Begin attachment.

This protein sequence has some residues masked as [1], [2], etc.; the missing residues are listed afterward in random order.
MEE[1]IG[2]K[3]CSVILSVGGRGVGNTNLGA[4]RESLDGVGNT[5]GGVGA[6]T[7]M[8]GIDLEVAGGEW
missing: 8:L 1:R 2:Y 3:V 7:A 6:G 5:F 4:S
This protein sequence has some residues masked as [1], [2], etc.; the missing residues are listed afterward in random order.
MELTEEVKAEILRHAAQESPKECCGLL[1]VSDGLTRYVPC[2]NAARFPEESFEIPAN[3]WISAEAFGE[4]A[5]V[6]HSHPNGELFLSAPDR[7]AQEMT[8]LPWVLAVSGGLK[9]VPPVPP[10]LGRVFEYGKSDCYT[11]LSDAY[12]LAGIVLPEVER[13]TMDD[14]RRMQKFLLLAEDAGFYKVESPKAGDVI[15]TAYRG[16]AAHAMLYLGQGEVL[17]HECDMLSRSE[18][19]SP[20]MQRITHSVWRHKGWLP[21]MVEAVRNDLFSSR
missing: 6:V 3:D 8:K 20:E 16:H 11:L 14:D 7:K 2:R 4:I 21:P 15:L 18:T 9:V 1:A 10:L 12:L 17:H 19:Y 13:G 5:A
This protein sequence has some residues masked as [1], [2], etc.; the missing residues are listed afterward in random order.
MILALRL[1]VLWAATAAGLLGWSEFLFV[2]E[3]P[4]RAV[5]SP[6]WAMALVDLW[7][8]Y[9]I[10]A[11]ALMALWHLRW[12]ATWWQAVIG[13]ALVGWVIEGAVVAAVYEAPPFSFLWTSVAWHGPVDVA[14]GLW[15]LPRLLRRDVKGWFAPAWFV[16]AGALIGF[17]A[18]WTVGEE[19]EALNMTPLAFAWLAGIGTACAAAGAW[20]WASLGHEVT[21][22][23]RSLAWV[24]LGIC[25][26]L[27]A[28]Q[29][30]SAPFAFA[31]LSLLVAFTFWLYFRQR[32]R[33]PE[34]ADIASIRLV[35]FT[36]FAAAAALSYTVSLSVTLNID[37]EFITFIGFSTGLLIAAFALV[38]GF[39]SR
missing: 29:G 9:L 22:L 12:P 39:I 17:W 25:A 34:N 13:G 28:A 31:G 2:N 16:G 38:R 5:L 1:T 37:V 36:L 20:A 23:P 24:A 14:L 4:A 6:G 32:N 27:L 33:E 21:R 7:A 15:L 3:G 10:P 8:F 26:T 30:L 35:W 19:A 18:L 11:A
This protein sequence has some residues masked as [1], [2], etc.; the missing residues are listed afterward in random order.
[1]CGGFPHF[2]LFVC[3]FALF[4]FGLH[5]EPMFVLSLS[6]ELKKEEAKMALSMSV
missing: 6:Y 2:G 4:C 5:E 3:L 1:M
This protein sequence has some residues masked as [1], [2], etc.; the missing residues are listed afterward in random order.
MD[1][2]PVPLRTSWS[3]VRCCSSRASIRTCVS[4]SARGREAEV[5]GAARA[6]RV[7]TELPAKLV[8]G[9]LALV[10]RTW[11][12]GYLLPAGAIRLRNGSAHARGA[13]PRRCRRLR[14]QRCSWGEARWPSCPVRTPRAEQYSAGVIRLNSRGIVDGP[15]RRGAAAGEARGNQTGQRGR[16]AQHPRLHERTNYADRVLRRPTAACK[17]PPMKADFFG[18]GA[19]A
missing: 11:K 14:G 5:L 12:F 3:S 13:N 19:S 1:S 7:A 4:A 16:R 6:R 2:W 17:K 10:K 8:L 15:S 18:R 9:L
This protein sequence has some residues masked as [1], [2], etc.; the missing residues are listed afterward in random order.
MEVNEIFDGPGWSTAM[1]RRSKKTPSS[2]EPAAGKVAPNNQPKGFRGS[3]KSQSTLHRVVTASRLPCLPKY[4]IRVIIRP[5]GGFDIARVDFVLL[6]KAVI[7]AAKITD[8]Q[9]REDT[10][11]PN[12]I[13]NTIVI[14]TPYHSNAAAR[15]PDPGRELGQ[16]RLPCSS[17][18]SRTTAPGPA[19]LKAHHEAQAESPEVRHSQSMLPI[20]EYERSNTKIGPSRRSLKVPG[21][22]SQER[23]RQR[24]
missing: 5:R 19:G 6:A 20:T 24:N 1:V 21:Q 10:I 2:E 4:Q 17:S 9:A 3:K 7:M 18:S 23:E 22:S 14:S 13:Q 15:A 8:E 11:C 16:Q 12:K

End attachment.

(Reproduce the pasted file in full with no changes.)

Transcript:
This protein sequence has some residues masked as [1], [2], etc.; the missing residues are listed afterward in random order.
MEE[1]IG[2]K[3]CSVILSVGGRGVGNTNLGA[4]RESLDGVGNT[5]GGVGA[6]T[7]M[8]GIDLEVAGGEW
missing: 8:L 1:R 2:Y 3:V 7:A 6:G 5:F 4:S
This protein sequence has some residues masked as [1], [2], etc.; the missing residues are listed afterward in random order.
MELTEEVKAEILRHAAQESPKECCGLL[1]VSDGLTRYVPC[2]NAARFPEESFEIPAN[3]WISAEAFGE[4]A[5]V[6]HSHPNGELFLSAPDR[7]AQEMT[8]LPWVLAVSGGLK[9]VPPVPP[10]LGRVFEYGKSDCYT[11]LSDAY[12]LAGIVLPEVER[13]TMDD[14]RRMQKFLLLAEDAGFYKVESPKAGDVI[15]TAYRG[16]AAHAMLYLGQGEVL[17]HECDMLSRSE[18][19]SP[20]MQRITHSVWRHKGWLP[21]MVEAVRNDLFSSR
missing: 6:V 3:D 8:K 20:E 16:H 11:L 14:D 7:K 2:R 4:I 21:P 15:L 18:T 9:V 1:A 10:L 12:L 17:H 19:Y 13:G 5:A
This protein sequence has some residues masked as [1], [2], etc.; the missing residues are listed afterward in random order.
MILALRL[1]VLWAATAAGLLGWSEFLFV[2]E[3]P[4]RAV[5]SP[6]WAMALVDLW[7][8]Y[9]I[10]A[11]ALMALWHLRW[12]ATWWQAVIG[13]ALVGWVIEGAVVAAVYEAPPFSFLWTSVAWHGPVDVA[14]GLW[15]LPRLLRRDVKGWFAPAWFV[16]AGALIGF[17]A[18]WTVGEE[19]EALNMTPLAFAWLAGIGTACAAAGAW[20]WASLGHEVT[21][22][23]RSLAWV[24]LGIC[25][26]L[27]A[28]Q[29][30]SAPFAFA[31]LSLLVAFTFWLYFRQR[32]R[33]PE[34]ADIASIRLV[35]FT[36]FAAAAALSYTVSLSVTLNID[37]EFITFIGFSTGLLIAAFALV[38]GF[39]SR
missing: 29:G 9:L 22:L 12:P 39:I 17:W 25:A 34:N 13:G 28:A 31:G 2:N 16:G 38:R 5:L 1:T 37:V 36:L 20:A 23:P 24:A 14:L 4:A 6:G 32:N 27:L 33:E 21:R 7:A 15:L 3:G 10:P 8:F 26:T 30:L 35:W 19:A 18:L 11:A
This protein sequence has some residues masked as [1], [2], etc.; the missing residues are listed afterward in random order.
[1]CGGFPHF[2]LFVC[3]FALF[4]FGLH[5]EPMFVLSLS[6]ELKKEEAKMALSMSV
missing: 6:Y 2:G 4:C 5:E 3:L 1:M
This protein sequence has some residues masked as [1], [2], etc.; the missing residues are listed afterward in random order.
MD[1][2]PVPLRTSWS[3]VRCCSSRASIRTCVS[4]SARGREAEV[5]GAARA[6]RV[7]TELPAKLV[8]G[9]LALV[10]RTW[11][12]GYLLPAGAIRLRNGSAHARGA[13]PRRCRRLR[14]QRCSWGEARWPSCPVRTPRAEQYSAGVIRLNSRGIVDGP[15]RRGAAAGEARGNQTGQRGR[16]AQHPRLHERTNYADRVLRRPTAACK[17]PPMKADFFG[18]GA[19]A
missing: 11:K 14:G 5:L 12:F 3:S 13:N 19:S 1:S 7:A 4:A 16:R 6:R 2:W 17:K 10:K 8:L 15:S 18:R 9:L
This protein sequence has some residues masked as [1], [2], etc.; the missing residues are listed afterward in random order.
MEVNEIFDGPGWSTAM[1]RRSKKTPSS[2]EPAAGKVAPNNQPKGFRGS[3]KSQSTLHRVVTASRLPCLPKY[4]IRVIIRP[5]GGFDIARVDFVLL[6]KAVI[7]AAKITD[8]Q[9]REDT[10][11]PN[12]I[13]NTIVI[14]TPYHSNAAAR[15]PDPGRELGQ[16]RLPCSS[17][18]SRTTAPGPA[19]LKAHHEAQAESPEVRHSQSMLPI[20]EYERSNTKIGPSRRSLKVPG[21][22]SQER[23]RQR[24]
missing: 5:R 19:G 6:A 20:T 24:N 1:V 21:Q 10:I 2:E 4:Q 17:S 9:A 3:K 7:M 18:S 23:E 22:S 14:S 13:Q 15:A 8:E 11:C 16:Q 12:K